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Tuesday, September 10, 2013
Hunters had to make some choices this past Saturday. It was the opening of the urban archery season. It was the first Saturday of the dove and goose seasons. It was opening day of the squirrel season.
I was pleasantly surprised at the number of sportsmen who chose squirrel hunting. This activity has been in decline, overshadowed by interest in other species, particularly deer.
My old squirrel hunting partner, Billy Leonard, and I were talking about that Saturday.
"It is a sad thing that kids can go directly to hunting turkeys and deer," he said. "They seldom try squirrels."
That's their loss. Squirrels are fun and challenging. When you hunt them, you are exposed to all the elements of woodsmanship and marksmanship. Learn to hunt squirrels and you have the basis for successfully hunting anything else, including big game.
Saturday was a prefect day for squirrel hunting, crisp, bright, pretty much windless. And there were plenty of squirrels if you knew where to look.
Squirrels benefited from an excellent mast crop last fall. The abundance of food sent them through the winter in good shape. Add to that, the winter was mild. Survival was good and females produced large and healthy early litters.
Not so this time. Mast isn't available like it was last fall. The deeper we get into late summer, the more reports I have of poor mast. Leonard believes all the rain we had was harmful to mast production. It is the kind of season where you first have to find the food, such as a grove of hickories, in order to find the squirrels.
A poor mast year impacts squirrels a number of ways, Leonard points out. Their second litter of the year will be smaller, if at all. And they can become more guarded and spooky.
What hurts most of all, a poor mast crop this fall points to poor hunting next season.
So have fun, while you can.
Putting the squeal on feral hogs
Feral hogs are being called a "four-legged ecological disaster," and their impact has not escaped Virginia. Officials of the Department of Game and Inland Fisheries have scheduled a meeting to discuss ways to deal with this threat to native wildlife.
Representatives of a number of organizations have been invited to participate in a stakeholders meeting scheduled Sept. 18 in Sandstone.
New populations of wild hogs are showing up in several parts of the state, where they compete for food with native wildlife species and cause damage to wild and agricultural lands.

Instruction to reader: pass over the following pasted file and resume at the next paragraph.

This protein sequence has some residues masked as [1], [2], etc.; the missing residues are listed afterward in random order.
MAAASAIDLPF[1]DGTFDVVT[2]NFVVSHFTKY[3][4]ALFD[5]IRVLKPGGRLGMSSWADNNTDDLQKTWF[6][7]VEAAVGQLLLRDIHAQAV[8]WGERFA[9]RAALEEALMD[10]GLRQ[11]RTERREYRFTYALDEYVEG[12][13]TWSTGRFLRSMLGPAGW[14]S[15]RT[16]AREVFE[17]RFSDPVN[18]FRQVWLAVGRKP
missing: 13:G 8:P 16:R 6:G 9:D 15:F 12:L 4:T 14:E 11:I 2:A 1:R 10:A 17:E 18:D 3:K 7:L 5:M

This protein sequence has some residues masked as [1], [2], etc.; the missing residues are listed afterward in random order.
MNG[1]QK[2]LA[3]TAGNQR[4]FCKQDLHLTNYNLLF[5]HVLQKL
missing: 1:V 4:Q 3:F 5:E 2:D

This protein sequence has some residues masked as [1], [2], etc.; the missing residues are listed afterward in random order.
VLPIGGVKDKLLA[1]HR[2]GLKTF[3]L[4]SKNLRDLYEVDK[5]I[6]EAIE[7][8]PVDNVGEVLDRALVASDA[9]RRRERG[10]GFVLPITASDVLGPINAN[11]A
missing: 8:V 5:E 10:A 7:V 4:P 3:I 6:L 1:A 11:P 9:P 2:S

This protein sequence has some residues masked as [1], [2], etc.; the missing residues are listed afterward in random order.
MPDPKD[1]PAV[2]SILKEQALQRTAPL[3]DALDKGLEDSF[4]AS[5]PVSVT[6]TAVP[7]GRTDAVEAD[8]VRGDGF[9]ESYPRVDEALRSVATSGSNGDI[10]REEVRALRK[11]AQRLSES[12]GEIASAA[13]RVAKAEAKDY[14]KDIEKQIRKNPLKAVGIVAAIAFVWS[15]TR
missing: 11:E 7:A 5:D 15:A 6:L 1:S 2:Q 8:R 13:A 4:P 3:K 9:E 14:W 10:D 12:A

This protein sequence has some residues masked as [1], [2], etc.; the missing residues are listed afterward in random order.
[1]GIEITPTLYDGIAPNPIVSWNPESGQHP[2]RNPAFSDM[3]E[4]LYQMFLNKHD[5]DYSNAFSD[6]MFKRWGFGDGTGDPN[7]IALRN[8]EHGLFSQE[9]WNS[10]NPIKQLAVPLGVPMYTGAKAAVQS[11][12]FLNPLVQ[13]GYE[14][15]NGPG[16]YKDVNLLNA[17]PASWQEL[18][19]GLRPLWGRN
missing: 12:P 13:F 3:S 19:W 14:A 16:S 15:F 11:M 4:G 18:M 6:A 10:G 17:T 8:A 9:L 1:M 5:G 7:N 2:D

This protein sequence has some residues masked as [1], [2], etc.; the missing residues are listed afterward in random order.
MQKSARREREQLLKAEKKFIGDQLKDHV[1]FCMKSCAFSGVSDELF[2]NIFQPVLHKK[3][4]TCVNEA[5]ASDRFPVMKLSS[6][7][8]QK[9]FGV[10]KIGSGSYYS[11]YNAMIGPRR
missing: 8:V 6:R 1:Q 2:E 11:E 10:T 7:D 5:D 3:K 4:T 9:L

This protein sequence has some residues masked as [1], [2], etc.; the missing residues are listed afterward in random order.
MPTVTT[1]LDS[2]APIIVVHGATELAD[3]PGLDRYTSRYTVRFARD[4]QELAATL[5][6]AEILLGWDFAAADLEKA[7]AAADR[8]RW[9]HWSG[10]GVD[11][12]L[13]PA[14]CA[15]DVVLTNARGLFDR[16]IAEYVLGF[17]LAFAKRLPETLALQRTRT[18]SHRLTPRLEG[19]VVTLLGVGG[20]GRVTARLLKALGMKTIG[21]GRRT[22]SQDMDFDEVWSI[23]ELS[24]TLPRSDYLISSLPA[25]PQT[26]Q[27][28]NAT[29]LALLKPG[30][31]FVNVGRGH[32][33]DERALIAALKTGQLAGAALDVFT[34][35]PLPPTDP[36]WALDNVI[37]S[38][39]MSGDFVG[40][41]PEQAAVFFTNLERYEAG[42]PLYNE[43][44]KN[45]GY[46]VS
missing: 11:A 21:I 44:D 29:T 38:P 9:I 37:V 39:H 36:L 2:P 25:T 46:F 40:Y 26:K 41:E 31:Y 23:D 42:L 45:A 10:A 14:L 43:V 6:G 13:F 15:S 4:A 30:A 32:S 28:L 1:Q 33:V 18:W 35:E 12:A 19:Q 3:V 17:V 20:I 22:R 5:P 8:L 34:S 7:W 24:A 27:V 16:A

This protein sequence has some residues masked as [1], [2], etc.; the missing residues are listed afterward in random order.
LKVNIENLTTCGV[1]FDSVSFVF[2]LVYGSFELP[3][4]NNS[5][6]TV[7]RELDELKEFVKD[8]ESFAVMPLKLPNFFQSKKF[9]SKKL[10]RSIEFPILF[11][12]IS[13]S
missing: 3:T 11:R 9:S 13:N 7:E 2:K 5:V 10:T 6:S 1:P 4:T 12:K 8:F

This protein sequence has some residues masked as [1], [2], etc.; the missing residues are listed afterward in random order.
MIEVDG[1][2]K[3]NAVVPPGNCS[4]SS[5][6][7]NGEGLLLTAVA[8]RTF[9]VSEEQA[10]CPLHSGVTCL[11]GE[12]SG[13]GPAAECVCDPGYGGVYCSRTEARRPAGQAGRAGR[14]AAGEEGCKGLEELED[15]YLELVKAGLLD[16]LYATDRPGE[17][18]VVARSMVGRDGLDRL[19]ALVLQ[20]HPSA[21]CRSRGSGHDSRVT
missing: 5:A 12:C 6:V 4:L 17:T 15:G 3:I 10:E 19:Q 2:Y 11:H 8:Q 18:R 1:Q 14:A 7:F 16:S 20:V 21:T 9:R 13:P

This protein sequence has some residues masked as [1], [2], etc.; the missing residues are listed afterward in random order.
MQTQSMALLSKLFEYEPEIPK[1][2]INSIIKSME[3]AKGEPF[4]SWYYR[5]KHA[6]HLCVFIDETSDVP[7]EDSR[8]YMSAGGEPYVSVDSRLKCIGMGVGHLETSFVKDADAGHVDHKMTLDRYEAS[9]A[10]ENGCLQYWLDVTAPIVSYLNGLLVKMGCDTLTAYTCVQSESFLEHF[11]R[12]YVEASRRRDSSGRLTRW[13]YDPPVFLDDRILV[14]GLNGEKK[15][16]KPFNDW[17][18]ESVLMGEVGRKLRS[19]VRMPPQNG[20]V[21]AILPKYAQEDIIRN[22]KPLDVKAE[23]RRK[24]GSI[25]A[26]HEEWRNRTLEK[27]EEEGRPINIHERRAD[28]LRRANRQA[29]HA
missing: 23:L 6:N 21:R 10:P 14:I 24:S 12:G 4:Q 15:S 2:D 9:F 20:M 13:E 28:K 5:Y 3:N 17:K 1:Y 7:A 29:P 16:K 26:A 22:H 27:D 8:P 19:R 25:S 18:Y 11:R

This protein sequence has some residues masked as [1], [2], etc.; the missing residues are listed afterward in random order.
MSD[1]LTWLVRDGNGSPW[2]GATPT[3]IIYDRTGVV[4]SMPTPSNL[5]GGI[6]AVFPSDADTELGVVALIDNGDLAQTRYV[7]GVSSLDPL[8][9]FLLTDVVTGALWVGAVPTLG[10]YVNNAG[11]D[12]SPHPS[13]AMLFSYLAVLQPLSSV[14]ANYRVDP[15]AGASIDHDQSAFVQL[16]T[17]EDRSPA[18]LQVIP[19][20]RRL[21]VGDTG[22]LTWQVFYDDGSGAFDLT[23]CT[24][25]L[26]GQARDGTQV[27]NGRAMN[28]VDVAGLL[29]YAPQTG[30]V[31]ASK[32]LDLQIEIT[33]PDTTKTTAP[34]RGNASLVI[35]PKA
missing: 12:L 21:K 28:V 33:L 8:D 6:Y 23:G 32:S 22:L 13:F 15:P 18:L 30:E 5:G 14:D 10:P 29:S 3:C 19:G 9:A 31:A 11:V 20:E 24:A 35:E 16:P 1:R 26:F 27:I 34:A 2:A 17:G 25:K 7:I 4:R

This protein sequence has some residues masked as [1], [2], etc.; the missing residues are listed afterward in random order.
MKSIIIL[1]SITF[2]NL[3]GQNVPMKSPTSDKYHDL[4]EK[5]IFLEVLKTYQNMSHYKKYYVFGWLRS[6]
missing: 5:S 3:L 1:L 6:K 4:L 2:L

DGIF officials say the hogs destroy turkey, grouse and quail nests. They also prey on fawns. They especially are destructive to wetlands and are know to carry diseases.
"Unfortunately, we are not immune to this problem in Virginia," said Bob Duncan, executive director of the Department of Game and Inland Fisheries. "We expect the outcome of this meeting to be an organized, informed network of stakeholders that will support initiatives aimed at successfully controlling feral hogs in Virginia."
Just over a year ago, the DGIF established a Feral Swine Committee. Wildlife officials have been identifying a growing number of previously unknown feral hog populations in Virginia, Duncan said.
It is illegal to release feral hogs in the state, but that isn't keeping some people from doing so. Legislation may be necessary to deal with the problem, officials say.
Heading the committee is Aaron Proctor, DGIF biologist Aaron.Proctor@dgif.virginia.gov.
This camouflage makes you stand out
Ever since Jim Crumley of Botetourt County designed modern camouflage, the purpose of the product has been to help hunters blend into their background. Now there is a new design with the purpose of letting you be noticed.
It is called "Flage" and it is the work of TWN Industries, Inc, the leading water transfer printing supplier. Rather than using drab colors, Flage comes in a bright purple and gold combination that is shaped into blocky, iconic World War II patterns rather than the modern patterns of limbs, leaves, bark and vegetation. You will be more likely to see this on main street rather than in the backwoods.
"This pattern is for the person who wants to stand out not blend in," the company said. http://watertransferprinting.com/pr_35_Flag.html.
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